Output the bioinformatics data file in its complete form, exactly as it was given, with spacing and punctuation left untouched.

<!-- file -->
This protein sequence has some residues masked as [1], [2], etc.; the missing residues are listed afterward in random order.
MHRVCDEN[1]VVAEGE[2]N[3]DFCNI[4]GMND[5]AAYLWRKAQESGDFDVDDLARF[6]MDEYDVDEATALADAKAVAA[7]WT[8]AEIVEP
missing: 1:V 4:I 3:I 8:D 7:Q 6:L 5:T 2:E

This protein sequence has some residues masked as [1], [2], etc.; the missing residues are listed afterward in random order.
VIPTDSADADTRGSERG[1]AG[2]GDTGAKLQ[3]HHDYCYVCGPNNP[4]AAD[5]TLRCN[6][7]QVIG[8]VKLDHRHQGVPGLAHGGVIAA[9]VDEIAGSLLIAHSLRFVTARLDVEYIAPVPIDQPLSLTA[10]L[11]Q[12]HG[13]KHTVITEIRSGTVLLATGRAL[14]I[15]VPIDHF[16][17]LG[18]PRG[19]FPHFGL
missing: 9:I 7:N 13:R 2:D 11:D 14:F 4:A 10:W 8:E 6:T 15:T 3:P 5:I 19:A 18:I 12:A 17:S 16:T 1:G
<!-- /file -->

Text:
This protein sequence has some residues masked as [1], [2], etc.; the missing residues are listed afterward in random order.
MHRVCDEN[1]VVAEGE[2]N[3]DFCNI[4]GMND[5]AAYLWRKAQESGDFDVDDLARF[6]MDEYDVDEATALADAKAVAA[7]WT[8]AEIVEP
missing: 1:V 4:I 3:I 8:D 7:Q 6:L 5:T 2:E

This protein sequence has some residues masked as [1], [2], etc.; the missing residues are listed afterward in random order.
VIPTDSADADTRGSERG[1]AG[2]GDTGAKLQ[3]HHDYCYVCGPNNP[4]AAD[5]TLRCN[6][7]QVIG[8]VKLDHRHQGVPGLAHGGVIAA[9]VDEIAGSLLIAHSLRFVTARLDVEYIAPVPIDQPLSLTA[10]L[11]Q[12]HG[13]KHTVITEIRSGTVLLATGRAL[14]I[15]VPIDHF[16][17]LG[18]PRG[19]FPHFGL
missing: 9:I 7:N 13:R 2:D 11:D 14:F 4:A 10:W 8:E 6:T 15:T 3:P 5:I 19:A 18:I 12:A 17:S 16:T 1:G